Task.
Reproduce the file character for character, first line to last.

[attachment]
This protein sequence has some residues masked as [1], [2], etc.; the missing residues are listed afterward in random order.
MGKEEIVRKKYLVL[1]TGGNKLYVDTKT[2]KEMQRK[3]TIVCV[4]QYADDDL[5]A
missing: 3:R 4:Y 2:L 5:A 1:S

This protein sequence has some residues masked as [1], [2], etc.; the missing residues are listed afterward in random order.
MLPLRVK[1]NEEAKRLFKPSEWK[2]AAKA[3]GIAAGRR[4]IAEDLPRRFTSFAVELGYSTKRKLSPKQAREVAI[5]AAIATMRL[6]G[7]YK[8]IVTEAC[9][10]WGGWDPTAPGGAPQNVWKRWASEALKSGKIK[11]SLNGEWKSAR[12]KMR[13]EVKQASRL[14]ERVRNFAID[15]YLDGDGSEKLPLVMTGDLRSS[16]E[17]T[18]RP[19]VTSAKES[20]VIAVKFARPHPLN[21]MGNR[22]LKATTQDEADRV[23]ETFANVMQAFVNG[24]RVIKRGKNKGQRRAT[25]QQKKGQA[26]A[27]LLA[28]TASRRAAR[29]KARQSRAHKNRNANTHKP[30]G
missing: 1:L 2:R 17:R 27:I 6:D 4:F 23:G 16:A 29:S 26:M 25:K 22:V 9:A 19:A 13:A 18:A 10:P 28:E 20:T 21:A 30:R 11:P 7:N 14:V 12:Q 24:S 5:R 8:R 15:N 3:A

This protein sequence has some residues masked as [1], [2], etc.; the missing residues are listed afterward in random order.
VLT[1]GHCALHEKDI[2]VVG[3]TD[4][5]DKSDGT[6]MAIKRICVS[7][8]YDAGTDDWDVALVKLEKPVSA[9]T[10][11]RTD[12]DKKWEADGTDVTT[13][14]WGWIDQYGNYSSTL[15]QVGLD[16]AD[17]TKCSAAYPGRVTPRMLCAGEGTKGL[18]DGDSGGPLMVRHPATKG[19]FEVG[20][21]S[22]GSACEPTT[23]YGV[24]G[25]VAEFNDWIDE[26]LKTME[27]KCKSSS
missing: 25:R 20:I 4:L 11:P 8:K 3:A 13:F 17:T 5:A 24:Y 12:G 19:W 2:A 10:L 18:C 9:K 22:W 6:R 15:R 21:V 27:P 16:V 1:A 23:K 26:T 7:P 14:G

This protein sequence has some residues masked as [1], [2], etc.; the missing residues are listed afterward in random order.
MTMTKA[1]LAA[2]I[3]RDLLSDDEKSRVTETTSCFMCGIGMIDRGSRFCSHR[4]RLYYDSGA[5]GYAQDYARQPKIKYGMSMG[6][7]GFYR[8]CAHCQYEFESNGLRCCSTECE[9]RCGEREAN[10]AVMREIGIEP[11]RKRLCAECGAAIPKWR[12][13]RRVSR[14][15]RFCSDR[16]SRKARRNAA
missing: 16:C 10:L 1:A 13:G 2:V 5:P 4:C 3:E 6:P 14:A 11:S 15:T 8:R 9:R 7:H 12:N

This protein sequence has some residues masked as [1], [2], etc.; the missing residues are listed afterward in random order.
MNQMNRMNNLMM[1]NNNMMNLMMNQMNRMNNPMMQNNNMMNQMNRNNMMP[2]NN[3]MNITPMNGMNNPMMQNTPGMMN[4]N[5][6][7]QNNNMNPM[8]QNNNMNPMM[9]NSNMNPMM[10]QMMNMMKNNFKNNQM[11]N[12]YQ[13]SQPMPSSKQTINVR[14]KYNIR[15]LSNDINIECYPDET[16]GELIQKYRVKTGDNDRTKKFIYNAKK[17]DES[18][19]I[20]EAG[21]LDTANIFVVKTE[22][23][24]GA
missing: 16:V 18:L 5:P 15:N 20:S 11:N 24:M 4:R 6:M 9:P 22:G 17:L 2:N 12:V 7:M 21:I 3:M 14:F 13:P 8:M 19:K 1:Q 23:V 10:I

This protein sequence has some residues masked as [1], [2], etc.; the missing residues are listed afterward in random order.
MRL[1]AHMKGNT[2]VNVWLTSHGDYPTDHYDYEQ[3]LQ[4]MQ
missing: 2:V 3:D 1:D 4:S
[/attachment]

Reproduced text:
This protein sequence has some residues masked as [1], [2], etc.; the missing residues are listed afterward in random order.
MGKEEIVRKKYLVL[1]TGGNKLYVDTKT[2]KEMQRK[3]TIVCV[4]QYADDDL[5]A
missing: 3:R 4:Y 2:L 5:A 1:S

This protein sequence has some residues masked as [1], [2], etc.; the missing residues are listed afterward in random order.
MLPLRVK[1]NEEAKRLFKPSEWK[2]AAKA[3]GIAAGRR[4]IAEDLPRRFTSFAVELGYSTKRKLSPKQAREVAI[5]AAIATMRL[6]G[7]YK[8]IVTEAC[9][10]WGGWDPTAPGGAPQNVWKRWASEALKSGKIK[11]SLNGEWKSAR[12]KMR[13]EVKQASRL[14]ERVRNFAID[15]YLDGDGSEKLPLVMTGDLRSS[16]E[17]T[18]RP[19]VTSAKES[20]VIAVKFARPHPLN[21]MGNR[22]LKATTQDEADRV[23]ETFANVMQAFVNG[24]RVIKRGKNKGQRRAT[25]QQKKGQA[26]A[27]LLA[28]TASRRAAR[29]KARQSRAHKNRNANTHKP[30]G
missing: 1:L 2:R 17:R 27:I 6:D 4:F 23:G 16:A 29:S 26:M 25:K 22:V 9:A 19:A 13:A 18:A 10:P 28:E 20:T 21:A 30:R 11:P 7:N 14:V 12:Q 24:S 5:R 8:R 15:N 3:A

This protein sequence has some residues masked as [1], [2], etc.; the missing residues are listed afterward in random order.
VLT[1]GHCALHEKDI[2]VVG[3]TD[4][5]DKSDGT[6]MAIKRICVS[7][8]YDAGTDDWDVALVKLEKPVSA[9]T[10][11]RTD[12]DKKWEADGTDVTT[13][14]WGWIDQYGNYSSTL[15]QVGLD[16]AD[17]TKCSAAYPGRVTPRMLCAGEGTKGL[18]DGDSGGPLMVRHPATKG[19]FEVG[20][21]S[22]GSACEPTT[23]YGV[24]G[25]VAEFNDWIDE[26]LKTME[27]KCKSSS
missing: 25:R 20:I 4:L 11:P 8:K 3:A 13:F 17:T 5:A 24:Y 12:G 19:W 2:A 10:L 18:C 9:K 22:W 6:R 15:R 21:V 27:P 16:V 1:A 23:K 26:T 7:P 14:G

This protein sequence has some residues masked as [1], [2], etc.; the missing residues are listed afterward in random order.
MTMTKA[1]LAA[2]I[3]RDLLSDDEKSRVTETTSCFMCGIGMIDRGSRFCSHR[4]RLYYDSGA[5]GYAQDYARQPKIKYGMSMG[6][7]GFYR[8]CAHCQYEFESNGLRCCSTECE[9]RCGEREAN[10]AVMREIGIEP[11]RKRLCAECGAAIPKWR[12][13]RRVSR[14][15]RFCSDR[16]SRKARRNAA
missing: 16:C 10:L 1:A 13:G 2:V 5:P 4:C 3:E 6:P 14:A 11:S 15:T 8:R 9:R 7:H 12:N

This protein sequence has some residues masked as [1], [2], etc.; the missing residues are listed afterward in random order.
MNQMNRMNNLMM[1]NNNMMNLMMNQMNRMNNPMMQNNNMMNQMNRNNMMP[2]NN[3]MNITPMNGMNNPMMQNTPGMMN[4]N[5][6][7]QNNNMNPM[8]QNNNMNPMM[9]NSNMNPMM[10]QMMNMMKNNFKNNQM[11]N[12]YQ[13]SQPMPSSKQTINVR[14]KYNIR[15]LSNDINIECYPDET[16]GELIQKYRVKTGDNDRTKKFIYNAKK[17]DES[18][19]I[20]EAG[21]LDTANIFVVKTE[22][23][24]GA
missing: 16:V 18:L 5:P 15:N 20:S 11:N 24:M 4:R 6:M 9:P 22:G 17:L 2:N 12:V 7:M 21:I 3:M 14:F 13:P 8:M 19:K 1:Q 23:V 10:I

This protein sequence has some residues masked as [1], [2], etc.; the missing residues are listed afterward in random order.
MRL[1]AHMKGNT[2]VNVWLTSHGDYPTDHYDYEQ[3]LQ[4]MQ
missing: 2:V 3:D 1:D 4:S